Sexuality Policy Watch

Partner for Law in Development’s newsletter

Click here to download the Vol. No. 9(IV) July-August 2016 newsletter.


We are now in our 9th successful year of publication, since 2008!

Dear Reader,

Here is the latest edition (Vol. 9 (IV) July- August 2016) of our bi-monthly newsletter – covering significant UN updates, international events, national judgments and policy related developments relating to gender, sexuality and culture that took place in the months of July and August.

​This edition highlights the UN Committee on Economic, Social and Cultural Rights (CESCR)’s General Comments 22 and 23, relating to sexual and reproductive health and gendered aspects of just and favorable conditions of work respectively. The Committee on the Rights of Persons with Disabilities (CRPD)’s General Comment no. 3 on women and girls with disabilities elaborates the context, and state obligations necessary for addressing intersectional vulnerabilities and exclusion of women with disabilities.

The Supreme Court of Belize struck down a law criminalizing homosexuality, and there were significant legal steps towards eliminating child marriage of girls below 18 years in Tanzania and Gambia. India’s Central Information Commission issued recommendations to both levels of government to protect couples who were at risk of social or familial violence.

​Nationally, two legislative developments generated much concern and debate, for rolling back on recent gains. The Transgender Bill passed by the Lok Sabha failed to enact the Supreme Court’s stipulation of self-determination of gender identity, as well as that of affirmative action. The Child Labor (Prohibition and Regulation) Amendment Bill, 2012 partially legalized the engagement of children less than fourteen years of age. In a positive move for formal-sector working mothers, an amendment to the Maternity Benefits Act, 1961 increased maternity leave to 26 weeks.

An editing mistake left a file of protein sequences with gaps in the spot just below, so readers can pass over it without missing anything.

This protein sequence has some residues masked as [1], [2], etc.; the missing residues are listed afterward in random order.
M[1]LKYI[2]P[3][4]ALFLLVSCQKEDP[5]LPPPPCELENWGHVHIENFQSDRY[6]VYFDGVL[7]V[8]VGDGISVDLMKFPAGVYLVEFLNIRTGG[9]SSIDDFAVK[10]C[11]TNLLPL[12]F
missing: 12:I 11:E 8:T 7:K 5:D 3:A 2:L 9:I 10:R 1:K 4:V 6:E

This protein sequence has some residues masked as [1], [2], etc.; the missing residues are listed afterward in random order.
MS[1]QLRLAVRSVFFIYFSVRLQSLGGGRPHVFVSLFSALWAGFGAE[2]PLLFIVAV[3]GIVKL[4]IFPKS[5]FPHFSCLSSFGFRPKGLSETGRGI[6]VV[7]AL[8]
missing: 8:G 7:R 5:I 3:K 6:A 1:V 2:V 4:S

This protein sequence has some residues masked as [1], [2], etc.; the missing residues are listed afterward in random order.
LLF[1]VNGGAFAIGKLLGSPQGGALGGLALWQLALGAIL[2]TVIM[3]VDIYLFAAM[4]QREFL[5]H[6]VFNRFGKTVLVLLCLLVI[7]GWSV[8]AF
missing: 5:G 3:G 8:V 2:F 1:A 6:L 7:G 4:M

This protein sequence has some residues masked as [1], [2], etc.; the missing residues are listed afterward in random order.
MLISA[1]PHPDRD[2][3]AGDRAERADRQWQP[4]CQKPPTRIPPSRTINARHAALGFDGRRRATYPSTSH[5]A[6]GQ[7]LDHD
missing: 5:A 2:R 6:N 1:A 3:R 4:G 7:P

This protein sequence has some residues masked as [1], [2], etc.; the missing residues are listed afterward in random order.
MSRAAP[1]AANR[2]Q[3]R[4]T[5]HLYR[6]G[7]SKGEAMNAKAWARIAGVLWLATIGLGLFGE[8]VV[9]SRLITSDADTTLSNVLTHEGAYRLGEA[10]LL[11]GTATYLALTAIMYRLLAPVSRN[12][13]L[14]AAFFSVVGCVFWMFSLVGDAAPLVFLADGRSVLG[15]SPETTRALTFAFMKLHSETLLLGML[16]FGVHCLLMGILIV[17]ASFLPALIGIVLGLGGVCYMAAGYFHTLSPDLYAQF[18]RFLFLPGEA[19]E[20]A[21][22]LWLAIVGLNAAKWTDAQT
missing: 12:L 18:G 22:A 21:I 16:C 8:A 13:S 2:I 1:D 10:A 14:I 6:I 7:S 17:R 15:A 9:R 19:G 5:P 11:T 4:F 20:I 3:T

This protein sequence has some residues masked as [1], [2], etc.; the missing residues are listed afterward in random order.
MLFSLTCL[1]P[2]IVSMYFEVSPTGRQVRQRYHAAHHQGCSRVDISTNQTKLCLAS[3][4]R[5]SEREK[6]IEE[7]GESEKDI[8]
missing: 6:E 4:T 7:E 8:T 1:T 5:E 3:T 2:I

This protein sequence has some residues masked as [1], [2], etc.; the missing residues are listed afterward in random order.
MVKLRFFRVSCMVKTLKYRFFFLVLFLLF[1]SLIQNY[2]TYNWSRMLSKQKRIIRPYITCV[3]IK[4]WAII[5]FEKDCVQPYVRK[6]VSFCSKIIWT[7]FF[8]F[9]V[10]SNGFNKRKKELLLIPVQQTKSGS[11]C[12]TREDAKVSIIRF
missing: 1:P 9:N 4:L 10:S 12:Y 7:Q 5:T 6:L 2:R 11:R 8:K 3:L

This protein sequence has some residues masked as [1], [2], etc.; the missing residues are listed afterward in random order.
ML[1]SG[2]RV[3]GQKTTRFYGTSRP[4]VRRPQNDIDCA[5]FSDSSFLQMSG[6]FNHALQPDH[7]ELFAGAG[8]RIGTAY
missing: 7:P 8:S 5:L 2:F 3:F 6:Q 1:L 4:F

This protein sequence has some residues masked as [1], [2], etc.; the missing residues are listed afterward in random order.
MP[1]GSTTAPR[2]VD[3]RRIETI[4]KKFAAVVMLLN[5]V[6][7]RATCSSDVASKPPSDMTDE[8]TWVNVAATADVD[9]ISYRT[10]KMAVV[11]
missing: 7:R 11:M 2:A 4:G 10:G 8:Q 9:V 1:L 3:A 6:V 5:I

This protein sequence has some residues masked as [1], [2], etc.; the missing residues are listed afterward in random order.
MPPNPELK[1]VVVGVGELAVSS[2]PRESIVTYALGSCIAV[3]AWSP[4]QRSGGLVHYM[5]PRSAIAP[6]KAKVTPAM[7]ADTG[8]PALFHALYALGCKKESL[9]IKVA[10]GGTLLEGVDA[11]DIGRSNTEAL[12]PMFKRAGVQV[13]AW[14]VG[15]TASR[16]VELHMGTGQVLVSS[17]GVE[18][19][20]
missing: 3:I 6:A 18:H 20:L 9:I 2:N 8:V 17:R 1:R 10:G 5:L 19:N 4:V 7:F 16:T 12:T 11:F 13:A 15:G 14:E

We also report on steps taken by Indian courts to advance human rights. These include rejecting social or religious barriers to women’s entry into places of worship, calling for law reform to limit powers of the armed forces under AFSPA and upholding the need for accountability for those abuse their powers. Judgments also directed the blocking of internet searches relating to sex-selection and the removal of ceilings on the amount of compensation for victims of sexual assault.

PLD also takes pride in sharing a report on the workshop on The Journey from Victim to Survivor: Challenges for Justice organized jointly by CWDS and PLD in February 2016, in memory of Late Prof Lotika Sarkar​.

We hope you enjoy our newsletter, and thank you for your continued support.

Click here to download the newsletter.

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